The preliminary feedback from Ford employees is high. Paul Collins, an assembly worker at Ford’s Michigan Assembly Plant, had nothing but positive marks on his experience with the tool. “My job entails working over my head, so when I get home my back, neck, and shoulders usually hurt,” he explained. “Since I started using the vest, I’m not as sore, and I have more energy.”
Levitate Airframe to Relieve Arm Fatigue
The Levitate Airframe exoskeleton works by transferring weight of the arms from the shoulders, neck, and upper back to the core through pads that rest on the outside of the hips.
The Airframe exoskeleton was created by Levitate Technologies, Inc. Like the EksoVest, the Airframe supports the arms of professionals and skilled trade workers who are required to perform repetitive arm motions and/or stationary arm elevation. Engineer Mark Doyle, who also founded Levitate Technologies in 2013, developed the product. Pathway, a design company, works with Levitate to enhance the Airframe’s optimization.
The exoskeleton works by transferring the weight of the arms from the shoulders, neck, and upper back to the core musculature through pads that rest on the outside of the hips. This helps by relieving muscle and joint strain. Since it is transferring body weight, the device helps sustain high-quality performance, protects the user, and improves work conditions.
The Airframe has a backpack-like design so it can be adjusted to almost any body size with the adjustable straps. The Airframe’s design is light so as not add any extra weight for the user. It is designed to achieve about one million movement cycles in its working mode. It uses igus cylindrical plain bearings with and without flange and thrust washers.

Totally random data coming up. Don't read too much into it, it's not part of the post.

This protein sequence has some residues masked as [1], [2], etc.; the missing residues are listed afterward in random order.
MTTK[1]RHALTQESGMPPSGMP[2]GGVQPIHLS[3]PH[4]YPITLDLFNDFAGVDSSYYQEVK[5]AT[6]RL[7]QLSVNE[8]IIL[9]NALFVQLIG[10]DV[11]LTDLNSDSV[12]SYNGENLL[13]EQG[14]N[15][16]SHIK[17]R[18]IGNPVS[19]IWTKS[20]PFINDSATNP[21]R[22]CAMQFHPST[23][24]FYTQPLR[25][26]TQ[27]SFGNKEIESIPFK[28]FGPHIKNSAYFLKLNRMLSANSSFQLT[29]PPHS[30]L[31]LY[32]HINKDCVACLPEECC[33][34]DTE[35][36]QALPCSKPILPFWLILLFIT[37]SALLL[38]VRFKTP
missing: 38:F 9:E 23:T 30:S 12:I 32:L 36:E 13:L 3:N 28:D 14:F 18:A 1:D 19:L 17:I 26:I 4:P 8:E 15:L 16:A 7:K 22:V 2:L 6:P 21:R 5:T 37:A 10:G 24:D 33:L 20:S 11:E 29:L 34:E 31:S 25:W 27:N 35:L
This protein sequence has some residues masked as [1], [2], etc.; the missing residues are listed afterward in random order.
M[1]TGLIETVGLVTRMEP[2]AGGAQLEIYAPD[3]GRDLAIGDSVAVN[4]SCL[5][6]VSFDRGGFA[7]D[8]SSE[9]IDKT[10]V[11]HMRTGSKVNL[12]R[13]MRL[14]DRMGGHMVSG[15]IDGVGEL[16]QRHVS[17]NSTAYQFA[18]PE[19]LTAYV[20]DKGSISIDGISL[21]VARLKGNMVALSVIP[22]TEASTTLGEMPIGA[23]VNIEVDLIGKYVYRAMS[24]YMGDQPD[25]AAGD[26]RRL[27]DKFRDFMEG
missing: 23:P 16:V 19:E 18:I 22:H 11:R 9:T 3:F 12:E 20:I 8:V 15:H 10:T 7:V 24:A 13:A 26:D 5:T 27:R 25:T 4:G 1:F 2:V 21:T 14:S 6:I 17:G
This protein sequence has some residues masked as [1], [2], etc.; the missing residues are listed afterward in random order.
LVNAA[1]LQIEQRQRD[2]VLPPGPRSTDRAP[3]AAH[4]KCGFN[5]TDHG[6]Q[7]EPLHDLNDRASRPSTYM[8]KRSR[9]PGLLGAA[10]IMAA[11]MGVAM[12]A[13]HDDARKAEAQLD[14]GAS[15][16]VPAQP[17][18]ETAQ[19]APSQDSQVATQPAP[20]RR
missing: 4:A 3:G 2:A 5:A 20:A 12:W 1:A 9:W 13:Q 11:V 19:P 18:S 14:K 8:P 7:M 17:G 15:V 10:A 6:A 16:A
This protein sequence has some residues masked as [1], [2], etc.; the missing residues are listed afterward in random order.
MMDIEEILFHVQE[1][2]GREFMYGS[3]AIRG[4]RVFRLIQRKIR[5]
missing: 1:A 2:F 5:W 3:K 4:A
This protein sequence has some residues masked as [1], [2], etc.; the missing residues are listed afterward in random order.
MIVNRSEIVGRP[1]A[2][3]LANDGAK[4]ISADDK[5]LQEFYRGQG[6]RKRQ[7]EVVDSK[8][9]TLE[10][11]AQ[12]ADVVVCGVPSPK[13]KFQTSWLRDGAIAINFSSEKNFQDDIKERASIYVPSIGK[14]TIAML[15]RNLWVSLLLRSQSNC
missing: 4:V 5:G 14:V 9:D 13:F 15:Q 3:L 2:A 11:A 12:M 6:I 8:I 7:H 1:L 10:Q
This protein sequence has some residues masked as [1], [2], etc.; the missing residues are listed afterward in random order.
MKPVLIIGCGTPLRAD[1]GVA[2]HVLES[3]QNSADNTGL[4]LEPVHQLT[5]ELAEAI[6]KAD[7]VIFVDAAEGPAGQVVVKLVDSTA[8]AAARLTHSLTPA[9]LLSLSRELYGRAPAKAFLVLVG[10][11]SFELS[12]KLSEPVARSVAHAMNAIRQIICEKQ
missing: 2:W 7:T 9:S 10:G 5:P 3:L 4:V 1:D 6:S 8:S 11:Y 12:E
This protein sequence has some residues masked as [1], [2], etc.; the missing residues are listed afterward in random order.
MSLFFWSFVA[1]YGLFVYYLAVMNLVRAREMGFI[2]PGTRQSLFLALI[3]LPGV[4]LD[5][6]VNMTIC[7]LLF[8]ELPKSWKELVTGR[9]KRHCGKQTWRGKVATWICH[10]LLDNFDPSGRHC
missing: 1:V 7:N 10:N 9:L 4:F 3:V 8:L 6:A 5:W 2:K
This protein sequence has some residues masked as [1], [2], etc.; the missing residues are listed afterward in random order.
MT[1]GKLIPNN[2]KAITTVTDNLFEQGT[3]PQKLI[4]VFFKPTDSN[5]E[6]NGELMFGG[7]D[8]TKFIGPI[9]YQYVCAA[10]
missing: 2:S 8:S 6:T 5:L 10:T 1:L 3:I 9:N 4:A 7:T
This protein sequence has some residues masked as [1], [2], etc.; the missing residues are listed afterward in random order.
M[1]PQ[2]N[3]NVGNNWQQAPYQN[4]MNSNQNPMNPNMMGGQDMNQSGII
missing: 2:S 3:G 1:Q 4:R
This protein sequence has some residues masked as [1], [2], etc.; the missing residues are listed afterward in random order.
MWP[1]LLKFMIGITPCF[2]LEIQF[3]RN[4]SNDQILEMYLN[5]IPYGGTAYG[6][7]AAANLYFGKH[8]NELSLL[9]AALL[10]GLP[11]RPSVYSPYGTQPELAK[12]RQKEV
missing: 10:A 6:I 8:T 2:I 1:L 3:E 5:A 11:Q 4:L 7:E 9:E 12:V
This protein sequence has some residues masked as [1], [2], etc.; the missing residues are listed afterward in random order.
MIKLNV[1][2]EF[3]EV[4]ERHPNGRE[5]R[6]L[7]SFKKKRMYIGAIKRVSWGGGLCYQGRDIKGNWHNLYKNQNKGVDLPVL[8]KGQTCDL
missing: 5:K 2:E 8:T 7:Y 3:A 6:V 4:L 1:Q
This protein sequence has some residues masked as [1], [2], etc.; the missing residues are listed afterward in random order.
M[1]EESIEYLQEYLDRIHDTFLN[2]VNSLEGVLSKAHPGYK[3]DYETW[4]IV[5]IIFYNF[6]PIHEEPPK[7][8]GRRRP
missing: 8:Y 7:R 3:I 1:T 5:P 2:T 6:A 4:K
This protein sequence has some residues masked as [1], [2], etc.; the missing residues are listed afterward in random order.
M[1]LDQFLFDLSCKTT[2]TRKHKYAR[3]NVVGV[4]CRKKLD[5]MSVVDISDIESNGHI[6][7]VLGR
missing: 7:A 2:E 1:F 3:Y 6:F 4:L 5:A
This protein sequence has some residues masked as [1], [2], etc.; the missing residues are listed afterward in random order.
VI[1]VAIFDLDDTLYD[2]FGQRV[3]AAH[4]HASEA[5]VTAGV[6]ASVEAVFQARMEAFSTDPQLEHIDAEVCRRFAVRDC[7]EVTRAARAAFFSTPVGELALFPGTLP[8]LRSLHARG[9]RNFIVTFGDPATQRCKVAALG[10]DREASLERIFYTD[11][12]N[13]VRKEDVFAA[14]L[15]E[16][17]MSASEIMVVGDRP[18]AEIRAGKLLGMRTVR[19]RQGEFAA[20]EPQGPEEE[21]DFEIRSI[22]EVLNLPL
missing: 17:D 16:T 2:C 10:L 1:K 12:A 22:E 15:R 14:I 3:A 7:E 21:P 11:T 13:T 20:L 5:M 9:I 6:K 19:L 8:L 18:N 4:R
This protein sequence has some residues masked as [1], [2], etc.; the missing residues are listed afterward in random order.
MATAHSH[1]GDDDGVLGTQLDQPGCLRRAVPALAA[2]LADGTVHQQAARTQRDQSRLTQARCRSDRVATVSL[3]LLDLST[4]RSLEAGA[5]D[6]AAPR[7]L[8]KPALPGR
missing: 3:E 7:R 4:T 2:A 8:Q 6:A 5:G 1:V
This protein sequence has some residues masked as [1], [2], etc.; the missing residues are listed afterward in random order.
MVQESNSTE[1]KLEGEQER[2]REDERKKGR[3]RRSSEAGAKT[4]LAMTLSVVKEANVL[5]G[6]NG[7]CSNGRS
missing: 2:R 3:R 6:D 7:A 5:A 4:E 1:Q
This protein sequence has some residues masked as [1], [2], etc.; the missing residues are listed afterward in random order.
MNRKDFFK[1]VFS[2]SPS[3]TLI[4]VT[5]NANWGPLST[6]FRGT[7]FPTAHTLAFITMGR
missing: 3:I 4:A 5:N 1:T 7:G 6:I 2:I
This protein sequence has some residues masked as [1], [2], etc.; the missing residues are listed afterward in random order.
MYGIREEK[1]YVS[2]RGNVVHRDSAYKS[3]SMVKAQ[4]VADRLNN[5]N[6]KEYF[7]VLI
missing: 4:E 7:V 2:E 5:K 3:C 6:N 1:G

In order to adapt to different movements of the wearer and not impede the workflow, Levitate needed the exoskeleton to be not just light and durable, but also compact and able to handle high axial loads of up to 220 lb. The use of plastic bearings such as the iglide G300 and T500 M250, along with special polymer Z materials from igus, helped to achieve all the requirements.
Making a Difference, from Cars to Agricultural
Large companies in industries ranging from automotive to agricultural are already testing and using the Airframe. BMW was an early adopter of the Airframe. In their factory in Spartanburg, where their SUV X-series vehicles are produced, BMW used 66 Airframe exoskeletons. “During the initial testing and review period at BMW, I observed very positive feedback from the users,” said Joseph Zawaideh, vice president of marketing and business development at Levitate Technologies. “They embraced the Airframe quickly and [the workers] even mentioned that they do not want to go back to not using it…they appreciated that the Airframe was very low profile, lightweight, and did not restrict motion.” BMW announced that the Airframe has outperformed other systems, providing workers a great deal of relief in their U.S.-based factories.
Other adopters of Airframe are companies in the agricultural industry. Tests were carried out at an international agricultural manufacturer to study the efficiency of painters and welders using the Airframe. The results showed that Airframe counteracted muscle fatigue, and by using the exoskeleton, the number of painted parts increased by more than 50% and the number of welded joints increased by 86%. In addition to the amount of work, the quality of the work was also significantly better. Both painters and welders were able to carry out their work thoroughly and precisely over longer periods of time.